THE trophies have been polished, the beasts washed and final prep work – including the all-important 'filling of the kist' – has been done. Now it's a downhill run to the industry showcase that is the Royal Highland Show, which opens its gates next Thursday.

This past few years have seen it being used as a scene of political dog fights, mainly regarding Brexit – indeed it was to an incredulous show three years ago that the result of the 'referendum' was announced.

While there will, no doubt, be the political angle to be played, it is welcome that the show 'proper' comes back to take centre stage. For the people who live, breathe and exhale this industry, it is the culmination of hard work, entrepreneurial excellence and fortitude.

That is especially true of the stocks-people who maintain a standard of showmanship (mostly sporting!) and breeding excellence which makes this country, even yet, the envy of the world. Months of preparation and hard work lead up to this pinnacle – the chance to win a ticket at the 'Highland'.

For many it is a bit of fun, but for others it is a sound business decision to show. Nothing adds a few noughts to the end of a sale cheque than a big, fat Highland Show winning rosette.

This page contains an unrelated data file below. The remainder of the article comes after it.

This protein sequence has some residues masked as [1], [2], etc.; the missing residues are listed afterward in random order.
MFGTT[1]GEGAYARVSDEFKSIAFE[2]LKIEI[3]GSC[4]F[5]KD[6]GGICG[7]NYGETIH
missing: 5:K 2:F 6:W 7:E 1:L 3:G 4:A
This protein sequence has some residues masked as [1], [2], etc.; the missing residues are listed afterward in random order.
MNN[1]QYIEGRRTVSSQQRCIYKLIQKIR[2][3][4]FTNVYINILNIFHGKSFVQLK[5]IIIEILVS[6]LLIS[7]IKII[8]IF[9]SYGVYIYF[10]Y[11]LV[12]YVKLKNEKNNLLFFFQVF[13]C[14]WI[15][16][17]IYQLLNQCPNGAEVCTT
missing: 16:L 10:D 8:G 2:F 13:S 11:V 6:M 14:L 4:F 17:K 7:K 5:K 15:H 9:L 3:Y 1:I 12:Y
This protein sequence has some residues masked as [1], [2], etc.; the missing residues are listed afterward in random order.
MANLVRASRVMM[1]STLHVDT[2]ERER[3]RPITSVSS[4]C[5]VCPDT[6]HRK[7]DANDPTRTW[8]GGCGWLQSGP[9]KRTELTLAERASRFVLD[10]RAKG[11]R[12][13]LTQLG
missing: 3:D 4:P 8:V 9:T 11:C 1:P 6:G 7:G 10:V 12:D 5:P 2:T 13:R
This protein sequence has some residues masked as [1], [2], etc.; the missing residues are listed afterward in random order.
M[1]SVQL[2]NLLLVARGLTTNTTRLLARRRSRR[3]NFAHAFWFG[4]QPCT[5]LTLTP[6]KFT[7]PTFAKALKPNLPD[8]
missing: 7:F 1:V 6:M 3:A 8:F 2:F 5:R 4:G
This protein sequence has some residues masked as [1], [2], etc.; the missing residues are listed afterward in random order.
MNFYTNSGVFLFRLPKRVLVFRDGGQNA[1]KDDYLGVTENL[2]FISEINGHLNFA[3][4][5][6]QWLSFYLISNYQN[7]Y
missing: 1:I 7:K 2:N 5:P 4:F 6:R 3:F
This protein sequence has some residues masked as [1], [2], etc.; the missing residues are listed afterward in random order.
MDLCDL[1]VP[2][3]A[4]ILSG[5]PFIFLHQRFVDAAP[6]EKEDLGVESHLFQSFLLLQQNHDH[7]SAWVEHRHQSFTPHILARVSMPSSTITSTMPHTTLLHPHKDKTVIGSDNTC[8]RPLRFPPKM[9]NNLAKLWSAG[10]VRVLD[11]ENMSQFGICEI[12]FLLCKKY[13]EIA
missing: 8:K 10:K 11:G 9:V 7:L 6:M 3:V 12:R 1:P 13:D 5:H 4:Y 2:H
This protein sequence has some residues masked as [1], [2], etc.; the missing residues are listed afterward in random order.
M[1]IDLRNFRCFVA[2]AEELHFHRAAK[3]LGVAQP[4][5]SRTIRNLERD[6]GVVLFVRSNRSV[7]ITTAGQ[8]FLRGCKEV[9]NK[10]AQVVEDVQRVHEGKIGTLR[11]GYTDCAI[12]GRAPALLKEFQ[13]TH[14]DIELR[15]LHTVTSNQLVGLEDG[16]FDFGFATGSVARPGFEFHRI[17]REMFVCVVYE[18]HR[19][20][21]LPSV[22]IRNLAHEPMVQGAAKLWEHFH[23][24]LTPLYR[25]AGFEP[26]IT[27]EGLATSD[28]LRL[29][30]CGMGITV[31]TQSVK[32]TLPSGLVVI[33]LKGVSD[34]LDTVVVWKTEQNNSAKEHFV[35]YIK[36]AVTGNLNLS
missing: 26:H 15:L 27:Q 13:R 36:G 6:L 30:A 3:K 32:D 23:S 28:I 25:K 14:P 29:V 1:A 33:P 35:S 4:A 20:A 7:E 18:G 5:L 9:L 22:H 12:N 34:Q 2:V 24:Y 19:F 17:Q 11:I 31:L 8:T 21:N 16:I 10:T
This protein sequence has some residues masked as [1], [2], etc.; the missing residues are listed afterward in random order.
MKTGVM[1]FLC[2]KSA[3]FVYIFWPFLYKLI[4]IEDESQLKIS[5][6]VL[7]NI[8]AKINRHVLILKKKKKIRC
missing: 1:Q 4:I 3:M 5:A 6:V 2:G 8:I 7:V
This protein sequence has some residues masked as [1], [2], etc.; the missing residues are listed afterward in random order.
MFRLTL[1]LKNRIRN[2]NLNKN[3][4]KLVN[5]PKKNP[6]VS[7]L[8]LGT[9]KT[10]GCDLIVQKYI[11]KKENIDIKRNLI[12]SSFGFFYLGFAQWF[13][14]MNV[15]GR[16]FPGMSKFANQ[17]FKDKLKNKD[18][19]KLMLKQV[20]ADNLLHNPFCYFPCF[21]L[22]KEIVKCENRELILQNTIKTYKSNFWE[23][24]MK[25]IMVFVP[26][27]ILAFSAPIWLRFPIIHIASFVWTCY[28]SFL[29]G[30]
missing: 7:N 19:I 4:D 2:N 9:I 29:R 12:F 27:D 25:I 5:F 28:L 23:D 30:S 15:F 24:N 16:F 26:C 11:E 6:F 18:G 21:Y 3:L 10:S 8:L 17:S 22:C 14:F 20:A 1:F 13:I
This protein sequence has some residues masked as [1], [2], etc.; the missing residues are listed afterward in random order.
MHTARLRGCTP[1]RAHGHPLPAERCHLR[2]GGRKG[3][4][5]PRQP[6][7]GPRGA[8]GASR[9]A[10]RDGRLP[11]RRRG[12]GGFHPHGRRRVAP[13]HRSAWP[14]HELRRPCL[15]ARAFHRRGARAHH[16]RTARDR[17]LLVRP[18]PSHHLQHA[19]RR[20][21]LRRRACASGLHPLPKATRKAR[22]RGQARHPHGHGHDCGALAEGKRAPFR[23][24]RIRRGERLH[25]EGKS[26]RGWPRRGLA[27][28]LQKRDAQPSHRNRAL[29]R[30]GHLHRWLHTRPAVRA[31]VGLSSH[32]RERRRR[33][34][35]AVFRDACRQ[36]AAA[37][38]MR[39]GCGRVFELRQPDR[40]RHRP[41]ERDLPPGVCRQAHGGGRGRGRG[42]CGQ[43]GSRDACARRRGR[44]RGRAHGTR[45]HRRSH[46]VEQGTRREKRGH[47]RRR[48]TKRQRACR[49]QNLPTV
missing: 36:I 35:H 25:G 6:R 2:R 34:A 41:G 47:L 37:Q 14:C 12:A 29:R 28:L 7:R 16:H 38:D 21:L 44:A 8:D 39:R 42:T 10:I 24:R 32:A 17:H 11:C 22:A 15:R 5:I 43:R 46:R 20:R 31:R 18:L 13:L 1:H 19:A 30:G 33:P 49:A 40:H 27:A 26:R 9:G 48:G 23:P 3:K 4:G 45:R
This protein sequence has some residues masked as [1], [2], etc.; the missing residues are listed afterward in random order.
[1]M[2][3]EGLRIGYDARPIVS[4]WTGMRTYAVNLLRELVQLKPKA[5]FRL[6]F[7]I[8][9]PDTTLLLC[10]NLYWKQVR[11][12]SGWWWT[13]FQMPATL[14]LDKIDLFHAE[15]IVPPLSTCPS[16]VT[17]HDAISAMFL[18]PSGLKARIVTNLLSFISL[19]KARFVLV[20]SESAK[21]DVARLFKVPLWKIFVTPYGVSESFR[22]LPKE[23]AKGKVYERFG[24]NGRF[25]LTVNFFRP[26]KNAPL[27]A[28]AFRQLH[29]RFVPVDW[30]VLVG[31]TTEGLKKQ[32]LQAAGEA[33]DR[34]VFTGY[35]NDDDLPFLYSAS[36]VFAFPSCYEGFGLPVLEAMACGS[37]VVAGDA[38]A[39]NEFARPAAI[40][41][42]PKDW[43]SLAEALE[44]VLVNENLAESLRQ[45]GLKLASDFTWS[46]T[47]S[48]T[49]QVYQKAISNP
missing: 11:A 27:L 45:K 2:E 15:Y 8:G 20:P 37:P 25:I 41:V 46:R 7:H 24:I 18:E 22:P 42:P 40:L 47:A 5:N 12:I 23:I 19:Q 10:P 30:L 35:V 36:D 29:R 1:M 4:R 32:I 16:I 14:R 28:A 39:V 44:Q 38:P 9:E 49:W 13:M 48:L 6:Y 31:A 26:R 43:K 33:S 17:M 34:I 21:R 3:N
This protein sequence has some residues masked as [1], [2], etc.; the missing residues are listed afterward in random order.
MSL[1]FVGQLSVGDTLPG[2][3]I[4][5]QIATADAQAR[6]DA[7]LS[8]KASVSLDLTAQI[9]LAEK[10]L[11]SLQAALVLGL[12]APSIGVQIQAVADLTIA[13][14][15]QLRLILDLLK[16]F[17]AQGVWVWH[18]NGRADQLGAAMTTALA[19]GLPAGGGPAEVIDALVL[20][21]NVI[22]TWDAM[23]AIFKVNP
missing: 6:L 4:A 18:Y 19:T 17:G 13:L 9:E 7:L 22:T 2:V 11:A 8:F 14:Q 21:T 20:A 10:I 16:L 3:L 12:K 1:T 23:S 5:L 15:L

So, here's to another successful event ... definitely the biggest and best in the calendar. Cheers to that from the kist of The SF.

Empty rooms!

THE OTHER certainty this year, is the usual and seasonally-led uncertainty facing Scotland's cropping land.

It is looking in good heart at the present – maybe even as good as we have ever seen it – but as this week has shown, the weather still has a few bad hands to play before the crop is in the shed.

On a brighter note, the tattie men can look at empty stores with some satisfaction. The drought-hit poor crop of last year in the south has meant that while the Scottish crops helped save the day, there's not much left in the tank to take forward to next year.

If the weather conspires to help, here's hoping that the empty stores will be much needed for a stonking crop this year. Plus, given the continuing strength of the whisky market, there's cause for more celebration in the cropping camp. Slainte ... again!